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Areas designated for Undaria farming

19 January 2012

Areas designated for Undaria farming

The Ministry of Agriculture and Forestry is announcing three small geographical areas where farming of Undaria (/Undaria pinnatifida/) will be allowed, creating a new commercial opportunity.

The three areas where farming of Undaria will be allowed, subject to MAF approval, are in waters of Wellington, Marlborough and Banks Peninsula.

Undaria - also known as Japanese kelp - was accidentally introduced to New Zealand waters in the 1980s. It is now widespread around most of New Zealand’s eastern and southern coastlines from Auckland to Bluff, including the Snares Islands.

Undaria is firmly established in many areas, but it is still officially designated an unwanted organism and is the subject of local elimination programmes in Fiordland and on the Chatham Islands.

The fact that it is an edible seaweed, able to be used for fertiliser and fish food, means it has potential commercial value.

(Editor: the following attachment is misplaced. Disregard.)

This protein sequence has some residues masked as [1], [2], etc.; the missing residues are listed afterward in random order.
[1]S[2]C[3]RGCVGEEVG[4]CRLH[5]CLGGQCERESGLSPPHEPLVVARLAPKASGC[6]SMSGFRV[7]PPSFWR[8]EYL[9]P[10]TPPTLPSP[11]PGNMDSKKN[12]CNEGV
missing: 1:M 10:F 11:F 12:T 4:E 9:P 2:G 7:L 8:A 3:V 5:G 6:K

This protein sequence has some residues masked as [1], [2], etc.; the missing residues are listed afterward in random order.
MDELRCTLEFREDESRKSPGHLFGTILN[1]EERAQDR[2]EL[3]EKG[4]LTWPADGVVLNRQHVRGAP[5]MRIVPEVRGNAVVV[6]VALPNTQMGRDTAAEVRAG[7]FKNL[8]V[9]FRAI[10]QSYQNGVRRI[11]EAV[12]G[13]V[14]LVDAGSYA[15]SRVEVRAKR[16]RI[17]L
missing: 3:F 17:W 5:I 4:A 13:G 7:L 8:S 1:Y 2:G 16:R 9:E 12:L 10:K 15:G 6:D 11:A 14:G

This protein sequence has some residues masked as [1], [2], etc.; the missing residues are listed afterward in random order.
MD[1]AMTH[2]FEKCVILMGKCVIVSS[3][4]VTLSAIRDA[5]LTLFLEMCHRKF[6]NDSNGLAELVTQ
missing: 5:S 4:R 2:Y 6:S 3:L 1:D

Until mid last year, it could be harvested only as part of an official Undaria control programme or as a by-product of operations such as marine farming.

Following a review, the Government decided to allow a broader range of commercial uses and as part of this to legalise farming of Undaria for the first time.

The revised rules released in May 2010 allow Undaria to be farmed in selected, heavily infested areas and to be harvested from artificial surfaces such as marinas, as beach cast, and from natural surfaces when part of a specific control programme.

“MAF has since undertaken a robust process to identify suitable areas for farming, including consulting with Iwi, technical experts, central and regional government, industry and environmental groups,” says Abi Loughnan, manager of MAF’s Environment and Marine Response team.

MAF has assessed that in allowing farming in these particular areas, there will not be increased risk of new or increased infestation in other areas, she says.


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